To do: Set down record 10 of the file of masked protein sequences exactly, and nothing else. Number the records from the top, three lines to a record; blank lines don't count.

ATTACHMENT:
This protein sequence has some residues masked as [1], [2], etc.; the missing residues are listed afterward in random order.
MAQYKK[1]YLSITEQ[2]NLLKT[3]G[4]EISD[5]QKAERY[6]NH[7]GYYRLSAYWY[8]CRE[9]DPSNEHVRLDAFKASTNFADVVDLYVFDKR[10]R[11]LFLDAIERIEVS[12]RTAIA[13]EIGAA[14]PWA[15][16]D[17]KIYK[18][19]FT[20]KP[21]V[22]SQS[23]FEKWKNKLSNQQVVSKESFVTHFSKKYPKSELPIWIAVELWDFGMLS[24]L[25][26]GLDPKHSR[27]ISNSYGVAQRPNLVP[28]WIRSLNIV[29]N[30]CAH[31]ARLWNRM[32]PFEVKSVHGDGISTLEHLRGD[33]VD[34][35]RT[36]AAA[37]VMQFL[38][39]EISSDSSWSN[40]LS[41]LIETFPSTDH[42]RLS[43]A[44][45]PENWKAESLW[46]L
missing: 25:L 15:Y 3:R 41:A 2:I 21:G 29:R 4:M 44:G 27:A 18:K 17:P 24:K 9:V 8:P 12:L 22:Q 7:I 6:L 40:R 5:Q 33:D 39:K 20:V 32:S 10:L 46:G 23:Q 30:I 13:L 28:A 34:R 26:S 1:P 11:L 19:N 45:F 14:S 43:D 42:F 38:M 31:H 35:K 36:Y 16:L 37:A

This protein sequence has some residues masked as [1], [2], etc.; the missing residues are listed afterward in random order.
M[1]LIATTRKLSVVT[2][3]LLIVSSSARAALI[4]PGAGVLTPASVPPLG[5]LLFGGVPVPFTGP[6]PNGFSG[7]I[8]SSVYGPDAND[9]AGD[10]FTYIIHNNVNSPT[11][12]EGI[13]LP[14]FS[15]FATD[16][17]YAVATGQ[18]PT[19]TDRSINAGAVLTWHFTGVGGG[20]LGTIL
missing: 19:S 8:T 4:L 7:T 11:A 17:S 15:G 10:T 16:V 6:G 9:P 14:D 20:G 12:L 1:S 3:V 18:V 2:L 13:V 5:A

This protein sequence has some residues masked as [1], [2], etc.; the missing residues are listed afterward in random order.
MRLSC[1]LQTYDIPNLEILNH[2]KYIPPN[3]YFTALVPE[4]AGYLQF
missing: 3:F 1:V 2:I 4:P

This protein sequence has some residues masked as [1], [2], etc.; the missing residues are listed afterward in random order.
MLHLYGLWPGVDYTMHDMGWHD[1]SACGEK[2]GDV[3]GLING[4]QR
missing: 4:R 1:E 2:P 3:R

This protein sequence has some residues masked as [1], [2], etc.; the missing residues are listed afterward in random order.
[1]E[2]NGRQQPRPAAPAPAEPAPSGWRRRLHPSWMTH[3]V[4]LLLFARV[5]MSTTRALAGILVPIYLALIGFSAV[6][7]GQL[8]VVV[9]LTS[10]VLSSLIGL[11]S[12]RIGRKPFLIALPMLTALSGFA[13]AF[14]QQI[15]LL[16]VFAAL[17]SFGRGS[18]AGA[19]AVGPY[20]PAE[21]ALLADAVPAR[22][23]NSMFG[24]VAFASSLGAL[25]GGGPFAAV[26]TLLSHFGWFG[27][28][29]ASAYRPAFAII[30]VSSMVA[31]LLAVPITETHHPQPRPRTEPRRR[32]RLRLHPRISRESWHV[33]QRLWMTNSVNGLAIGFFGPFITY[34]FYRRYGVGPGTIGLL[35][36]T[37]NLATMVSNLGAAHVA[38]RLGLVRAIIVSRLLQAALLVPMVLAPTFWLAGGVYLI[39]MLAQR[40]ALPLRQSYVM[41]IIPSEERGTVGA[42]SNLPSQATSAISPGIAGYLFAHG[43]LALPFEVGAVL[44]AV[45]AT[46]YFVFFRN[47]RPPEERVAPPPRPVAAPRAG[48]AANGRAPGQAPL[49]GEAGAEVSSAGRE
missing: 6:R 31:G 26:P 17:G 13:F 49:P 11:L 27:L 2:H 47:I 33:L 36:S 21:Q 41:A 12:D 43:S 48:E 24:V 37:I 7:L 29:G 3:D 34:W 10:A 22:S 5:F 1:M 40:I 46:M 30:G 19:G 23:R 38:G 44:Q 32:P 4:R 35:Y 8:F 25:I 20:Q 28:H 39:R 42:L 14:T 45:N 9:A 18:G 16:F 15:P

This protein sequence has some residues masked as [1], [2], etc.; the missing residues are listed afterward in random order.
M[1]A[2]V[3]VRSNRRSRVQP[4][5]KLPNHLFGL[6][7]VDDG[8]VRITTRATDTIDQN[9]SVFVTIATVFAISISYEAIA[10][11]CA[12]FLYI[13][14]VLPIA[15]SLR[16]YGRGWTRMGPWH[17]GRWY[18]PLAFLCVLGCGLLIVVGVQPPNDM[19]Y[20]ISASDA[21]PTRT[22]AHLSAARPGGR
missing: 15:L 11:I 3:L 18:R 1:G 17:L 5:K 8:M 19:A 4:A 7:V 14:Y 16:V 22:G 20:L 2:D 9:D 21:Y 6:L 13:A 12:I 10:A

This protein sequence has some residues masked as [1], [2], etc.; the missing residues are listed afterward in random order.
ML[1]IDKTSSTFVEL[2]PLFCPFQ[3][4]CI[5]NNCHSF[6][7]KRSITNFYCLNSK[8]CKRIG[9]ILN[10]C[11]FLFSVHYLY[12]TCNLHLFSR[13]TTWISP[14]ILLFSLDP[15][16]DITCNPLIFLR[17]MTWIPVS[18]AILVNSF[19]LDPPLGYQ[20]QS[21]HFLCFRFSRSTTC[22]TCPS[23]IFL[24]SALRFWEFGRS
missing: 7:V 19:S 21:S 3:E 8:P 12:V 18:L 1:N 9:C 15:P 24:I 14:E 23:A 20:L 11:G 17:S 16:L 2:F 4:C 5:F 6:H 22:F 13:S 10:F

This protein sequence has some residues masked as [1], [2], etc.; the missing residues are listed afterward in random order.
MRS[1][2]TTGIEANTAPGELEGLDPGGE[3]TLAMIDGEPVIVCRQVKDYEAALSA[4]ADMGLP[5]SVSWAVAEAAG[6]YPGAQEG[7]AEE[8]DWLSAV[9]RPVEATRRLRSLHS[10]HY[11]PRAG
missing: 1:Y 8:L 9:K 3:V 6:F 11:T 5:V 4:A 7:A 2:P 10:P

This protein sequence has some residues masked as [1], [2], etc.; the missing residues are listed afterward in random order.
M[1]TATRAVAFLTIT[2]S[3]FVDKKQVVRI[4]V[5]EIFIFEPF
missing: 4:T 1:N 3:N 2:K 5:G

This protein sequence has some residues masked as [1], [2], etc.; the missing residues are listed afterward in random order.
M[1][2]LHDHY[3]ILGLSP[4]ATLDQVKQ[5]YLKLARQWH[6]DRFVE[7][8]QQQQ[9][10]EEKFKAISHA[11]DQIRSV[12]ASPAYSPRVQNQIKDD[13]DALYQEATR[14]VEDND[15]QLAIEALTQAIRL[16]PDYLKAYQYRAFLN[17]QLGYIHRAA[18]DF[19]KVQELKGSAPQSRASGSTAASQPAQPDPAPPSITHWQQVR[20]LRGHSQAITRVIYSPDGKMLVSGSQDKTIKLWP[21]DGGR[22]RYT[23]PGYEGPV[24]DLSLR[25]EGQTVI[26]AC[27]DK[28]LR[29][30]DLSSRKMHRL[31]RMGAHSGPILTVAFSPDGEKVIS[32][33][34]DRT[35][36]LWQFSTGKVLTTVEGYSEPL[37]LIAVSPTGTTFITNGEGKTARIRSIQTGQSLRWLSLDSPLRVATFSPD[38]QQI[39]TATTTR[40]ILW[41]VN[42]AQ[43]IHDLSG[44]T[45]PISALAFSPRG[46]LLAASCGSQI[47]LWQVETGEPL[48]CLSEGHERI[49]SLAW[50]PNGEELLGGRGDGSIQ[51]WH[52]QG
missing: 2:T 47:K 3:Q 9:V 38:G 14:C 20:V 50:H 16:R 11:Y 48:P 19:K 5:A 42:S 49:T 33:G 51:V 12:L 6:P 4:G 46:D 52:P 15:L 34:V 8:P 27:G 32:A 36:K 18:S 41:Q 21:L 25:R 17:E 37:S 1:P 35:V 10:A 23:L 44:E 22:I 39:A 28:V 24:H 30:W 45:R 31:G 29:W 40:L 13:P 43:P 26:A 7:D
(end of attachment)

This protein sequence has some residues masked as [1], [2], etc.; the missing residues are listed afterward in random order.
M[1][2]LHDHY[3]ILGLSP[4]ATLDQVKQ[5]YLKLARQWH[6]DRFVE[7][8]QQQQ[9][10]EEKFKAISHA[11]DQIRSV[12]ASPAYSPRVQNQIKDD[13]DALYQEATR[14]VEDND[15]QLAIEALTQAIRL[16]PDYLKAYQYRAFLN[17]QLGYIHRAA[18]DF[19]KVQELKGSAPQSRASGSTAASQPAQPDPAPPSITHWQQVR[20]LRGHSQAITRVIYSPDGKMLVSGSQDKTIKLWP[21]DGGR[22]RYT[23]PGYEGPV[24]DLSLR[25]EGQTVI[26]AC[27]DK[28]LR[29][30]DLSSRKMHRL[31]RMGAHSGPILTVAFSPDGEKVIS[32][33][34]DRT[35][36]LWQFSTGKVLTTVEGYSEPL[37]LIAVSPTGTTFITNGEGKTARIRSIQTGQSLRWLSLDSPLRVATFSPD[38]QQI[39]TATTTR[40]ILW[41]VN[42]AQ[43]IHDLSG[44]T[45]PISALAFSPRG[46]LLAASCGSQI[47]LWQVETGEPL[48]CLSEGHERI[49]SLAW[50]PNGEELLGGRGDGSIQ[51]WH[52]QG
missing: 2:T 47:K 3:Q 9:V 38:G 14:C 20:V 50:H 16:R 11:Y 48:P 19:K 5:A 42:S 49:T 33:G 51:V 12:L 6:P 4:G 46:D 52:P 15:L 34:V 8:P 27:G 32:A 36:K 18:S 41:Q 21:L 25:R 17:E 37:S 1:P 35:V 10:A 23:L 44:E 22:I 39:A 28:V 24:H 30:W 45:R 31:G 29:W 40:L 13:P 43:P 26:A 7:D